I have just delivered a State of the Family Room Address, sweeping in scope, visionary in strategy, inspirational to one and all, and the issue has just come to committee. And though the committee has been looking at it from many angles, addressing matters of both provenance of the various elements of its unkemptness and matters of precisely who would be best suited to carry out the committee’s recommendations, we are stalemated, solution-wise. “But it’s mostly your stuff,” he said. He’s right. “Immaterial!” I say.
We are at an impasse, two parties with the same goal but, seemingly, no way to reconcile our ideas about getting there. “You know what we need?” Toph asks. “What?” I say. “A robot maid.”
A passage like this is, at first, hilarious and absurd. But just as you’re rolling along with the farce, perfectly willing to acknowledge its absurdity and the fact that you’ve had an argument exactly like this with one of your roommates or your mom, you get to the next section.
Running around hitting each other with things is pretty much the only thing we’re both interested in, and thus the rest of our operation suffers. We scrape through everyday blindly, always getting stumped on something we should know – how to plunge a toilet, how to boil corn, his Social Security number, the date of our father’s birthday – such that every day that he gets to school, that I get to work and back in time for dinner, each day that we cook and eat before nine and he goes to bed before eleven and doesn’t have blue malnourished-looking rings around his eyes like he did for all those months last year… feels like we’ve pulled off some fantastic trick.
Just a few paragraphs later you’re forced to remember that this is an argument between two orphans — an adult and his much younger brother — about who is supposed to be responsible for cleaning their dingy, cockroach-infested apartment. And just like that you’re reminded that you’re reading A Heartbreaking Work of Staggering Genius, and it’s hard to take the joke as light-hearted banter any longer.
A Heartbreaking Work of Staggering Genius, Dave Eggers 2001 memoir, is full of moments like this – staggeringly funny and undeniably heartbreaking at the same time. (Forgive the riff on the title, it was just too appropriate, and how can you comment on this book without some reference to the self-absorbed but totally accurate title). This imaginative memoir chronicles the years after both of Eggers’ parents died of cancer within about a month of each other. After their death, 21-year-old Eggers and his sister Beth become guardians of their 8-year-old brother Christopher (Toph). After moving to California, Eggers struggles to support himself and Toph both emotionally and financially. Bouncing from job to job, Eggers eventually helps found Might magazine and auditions for The Real World : Season 3, all the while trying to raise Toph as best he can.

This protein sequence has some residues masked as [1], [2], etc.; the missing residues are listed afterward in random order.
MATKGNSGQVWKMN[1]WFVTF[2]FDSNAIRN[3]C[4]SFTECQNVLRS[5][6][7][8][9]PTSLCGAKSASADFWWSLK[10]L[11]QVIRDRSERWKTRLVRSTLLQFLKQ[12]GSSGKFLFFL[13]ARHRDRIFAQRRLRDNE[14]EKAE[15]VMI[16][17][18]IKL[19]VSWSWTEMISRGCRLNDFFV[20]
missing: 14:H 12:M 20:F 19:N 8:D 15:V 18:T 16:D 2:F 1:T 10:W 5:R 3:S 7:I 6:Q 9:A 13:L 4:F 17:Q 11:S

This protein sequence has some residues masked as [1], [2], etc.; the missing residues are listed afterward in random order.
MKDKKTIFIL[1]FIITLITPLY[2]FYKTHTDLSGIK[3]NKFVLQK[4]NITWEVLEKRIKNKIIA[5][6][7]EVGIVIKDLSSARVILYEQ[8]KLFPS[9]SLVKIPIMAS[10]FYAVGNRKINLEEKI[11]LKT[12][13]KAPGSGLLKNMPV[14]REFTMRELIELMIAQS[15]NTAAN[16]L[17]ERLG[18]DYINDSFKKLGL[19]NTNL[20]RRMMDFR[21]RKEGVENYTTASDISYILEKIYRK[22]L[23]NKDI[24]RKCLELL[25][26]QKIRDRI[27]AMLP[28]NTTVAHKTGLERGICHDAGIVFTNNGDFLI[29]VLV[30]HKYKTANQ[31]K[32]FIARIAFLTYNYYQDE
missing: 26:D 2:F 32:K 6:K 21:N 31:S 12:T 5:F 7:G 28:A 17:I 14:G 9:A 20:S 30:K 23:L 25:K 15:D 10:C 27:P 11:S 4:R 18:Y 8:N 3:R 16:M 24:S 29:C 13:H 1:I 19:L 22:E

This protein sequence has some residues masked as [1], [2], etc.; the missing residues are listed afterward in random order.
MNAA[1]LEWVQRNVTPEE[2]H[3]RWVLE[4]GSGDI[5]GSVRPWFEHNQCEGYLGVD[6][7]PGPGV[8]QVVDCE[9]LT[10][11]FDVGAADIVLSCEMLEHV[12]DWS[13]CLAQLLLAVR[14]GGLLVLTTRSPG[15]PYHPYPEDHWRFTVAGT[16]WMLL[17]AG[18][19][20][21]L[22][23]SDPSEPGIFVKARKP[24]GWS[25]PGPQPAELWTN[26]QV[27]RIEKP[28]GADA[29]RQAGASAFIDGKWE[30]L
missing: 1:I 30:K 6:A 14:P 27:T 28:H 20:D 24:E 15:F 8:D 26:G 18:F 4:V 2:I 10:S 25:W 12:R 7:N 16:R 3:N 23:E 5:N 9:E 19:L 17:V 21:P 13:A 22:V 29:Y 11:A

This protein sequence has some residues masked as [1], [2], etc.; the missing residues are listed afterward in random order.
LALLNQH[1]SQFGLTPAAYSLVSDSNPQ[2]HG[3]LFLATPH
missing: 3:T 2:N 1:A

The book is also unapologetically self-referential, never allowing the reader to forget that you’re reading a creative piece of literature. Eggers uses recipes, conversations, and self-deprecating preface and acknowledgements to give you a sense of what isn’t being said about what is going on. It’s the undercurrent of sadness that, although never asking you to feel sorry, keeps the more fantastic and irreverent pieces of the book from becoming overwhelming.
One of the biggest discussions related to the book is whether to categorize it as fiction or non-fiction. Although classified as a memoir because of its basis in a factual storyline, Eggers often moves away from the strict plot of the book to compress time or adjust his characters. In fact, many times he uses conversation – which he openly acknowledges in the preface and within the text to be fictionalized to some extent – as a way for characters to critique the book and their treatment in the memoir.
As someone just entering my 20s, Eggers’ struggles with how to balance being a single parent and model for Toph, along with his own desperation and confusion related to his past and future made for a book that I couldn’t help seeing part of myself in. I read this book almost nonstop most of the way through because Eggers’ style has a way of drawing you in and making you demand to know what happens next. But as I approached then end I had to slow down because I didn’t want it to be over. The book’s last, immensely long sentence, sums up the maniacal feeling of desperate want I think must characterize being twenty-something and unable to get that feeling out for anyone to understand. Eggers is angry, self-absorbed, and attention seeking, but he’s also understandable and sympathetic. He gets it… finally, finally, finally.
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